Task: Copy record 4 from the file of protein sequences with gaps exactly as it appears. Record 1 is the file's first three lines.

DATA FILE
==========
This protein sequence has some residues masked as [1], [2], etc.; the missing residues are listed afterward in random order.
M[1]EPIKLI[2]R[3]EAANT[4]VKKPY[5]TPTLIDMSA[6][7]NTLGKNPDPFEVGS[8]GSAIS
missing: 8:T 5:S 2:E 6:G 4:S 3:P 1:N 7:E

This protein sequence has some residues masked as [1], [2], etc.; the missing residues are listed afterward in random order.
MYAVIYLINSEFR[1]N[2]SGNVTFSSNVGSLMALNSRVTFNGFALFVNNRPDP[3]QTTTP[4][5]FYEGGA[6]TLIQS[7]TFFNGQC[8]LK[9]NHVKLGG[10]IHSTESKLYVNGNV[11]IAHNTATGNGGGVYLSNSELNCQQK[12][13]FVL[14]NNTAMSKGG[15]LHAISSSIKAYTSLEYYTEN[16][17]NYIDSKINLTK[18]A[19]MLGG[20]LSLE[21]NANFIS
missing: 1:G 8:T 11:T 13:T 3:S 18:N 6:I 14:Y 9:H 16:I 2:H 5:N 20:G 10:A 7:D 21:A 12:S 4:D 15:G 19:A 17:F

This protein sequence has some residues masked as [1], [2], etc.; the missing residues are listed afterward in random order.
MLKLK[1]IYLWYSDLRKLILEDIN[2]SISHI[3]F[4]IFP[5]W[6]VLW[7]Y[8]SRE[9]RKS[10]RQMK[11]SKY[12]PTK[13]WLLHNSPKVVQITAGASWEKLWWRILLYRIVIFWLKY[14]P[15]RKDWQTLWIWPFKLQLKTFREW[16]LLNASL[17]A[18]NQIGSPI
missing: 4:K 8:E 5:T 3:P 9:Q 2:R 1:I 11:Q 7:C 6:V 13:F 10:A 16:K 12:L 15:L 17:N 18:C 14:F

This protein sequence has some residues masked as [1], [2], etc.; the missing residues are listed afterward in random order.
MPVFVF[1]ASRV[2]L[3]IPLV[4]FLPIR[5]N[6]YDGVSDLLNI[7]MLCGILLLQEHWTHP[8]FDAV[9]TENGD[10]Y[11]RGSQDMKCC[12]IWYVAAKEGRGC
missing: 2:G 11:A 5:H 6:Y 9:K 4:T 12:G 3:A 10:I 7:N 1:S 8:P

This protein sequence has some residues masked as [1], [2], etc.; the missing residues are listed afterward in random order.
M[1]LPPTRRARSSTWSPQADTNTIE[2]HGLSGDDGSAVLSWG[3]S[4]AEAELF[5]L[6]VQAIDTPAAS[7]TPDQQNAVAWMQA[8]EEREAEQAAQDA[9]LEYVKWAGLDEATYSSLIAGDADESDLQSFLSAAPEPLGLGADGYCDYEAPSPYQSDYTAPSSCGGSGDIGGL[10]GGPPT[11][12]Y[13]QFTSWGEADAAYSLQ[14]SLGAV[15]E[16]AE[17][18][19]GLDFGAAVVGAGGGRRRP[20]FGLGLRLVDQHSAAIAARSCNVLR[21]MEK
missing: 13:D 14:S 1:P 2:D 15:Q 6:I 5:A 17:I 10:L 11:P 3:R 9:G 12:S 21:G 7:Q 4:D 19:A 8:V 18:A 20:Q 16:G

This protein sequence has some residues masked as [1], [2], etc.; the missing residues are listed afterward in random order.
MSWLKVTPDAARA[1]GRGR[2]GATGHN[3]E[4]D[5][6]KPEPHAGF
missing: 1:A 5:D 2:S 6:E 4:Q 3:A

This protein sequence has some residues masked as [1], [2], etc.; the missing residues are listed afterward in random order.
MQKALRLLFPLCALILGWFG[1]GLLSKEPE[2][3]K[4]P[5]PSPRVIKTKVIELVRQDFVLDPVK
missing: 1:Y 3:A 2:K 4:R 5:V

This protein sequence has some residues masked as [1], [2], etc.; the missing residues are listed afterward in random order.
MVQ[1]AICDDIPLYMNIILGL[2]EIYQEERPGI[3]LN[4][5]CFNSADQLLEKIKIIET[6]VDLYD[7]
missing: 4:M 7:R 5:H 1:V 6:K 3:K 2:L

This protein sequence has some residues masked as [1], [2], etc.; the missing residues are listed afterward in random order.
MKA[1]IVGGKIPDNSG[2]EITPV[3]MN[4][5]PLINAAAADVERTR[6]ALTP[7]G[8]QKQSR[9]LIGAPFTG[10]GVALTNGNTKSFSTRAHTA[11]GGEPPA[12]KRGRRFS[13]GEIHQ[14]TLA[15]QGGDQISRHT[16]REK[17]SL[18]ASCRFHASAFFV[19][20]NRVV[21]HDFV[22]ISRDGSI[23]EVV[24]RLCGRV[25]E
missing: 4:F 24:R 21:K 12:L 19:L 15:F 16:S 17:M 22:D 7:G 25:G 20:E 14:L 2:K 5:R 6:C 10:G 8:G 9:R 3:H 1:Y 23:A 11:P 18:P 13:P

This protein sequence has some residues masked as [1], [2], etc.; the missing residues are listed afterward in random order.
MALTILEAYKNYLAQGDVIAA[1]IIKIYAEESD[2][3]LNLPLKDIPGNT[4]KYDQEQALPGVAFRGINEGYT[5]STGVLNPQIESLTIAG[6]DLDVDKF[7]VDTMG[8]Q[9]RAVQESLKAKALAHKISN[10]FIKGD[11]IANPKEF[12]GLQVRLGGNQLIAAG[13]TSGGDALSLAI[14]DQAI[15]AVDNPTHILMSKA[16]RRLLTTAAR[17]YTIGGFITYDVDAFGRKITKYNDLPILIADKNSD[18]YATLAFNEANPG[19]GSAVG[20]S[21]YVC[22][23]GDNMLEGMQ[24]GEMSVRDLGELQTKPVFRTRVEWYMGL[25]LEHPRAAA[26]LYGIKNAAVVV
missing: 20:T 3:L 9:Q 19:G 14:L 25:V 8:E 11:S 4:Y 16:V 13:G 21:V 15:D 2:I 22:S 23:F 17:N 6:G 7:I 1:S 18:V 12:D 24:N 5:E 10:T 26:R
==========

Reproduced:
This protein sequence has some residues masked as [1], [2], etc.; the missing residues are listed afterward in random order.
MPVFVF[1]ASRV[2]L[3]IPLV[4]FLPIR[5]N[6]YDGVSDLLNI[7]MLCGILLLQEHWTHP[8]FDAV[9]TENGD[10]Y[11]RGSQDMKCC[12]IWYVAAKEGRGC
missing: 2:G 11:A 5:H 6:Y 9:K 4:T 12:G 3:A 10:I 7:N 1:S 8:P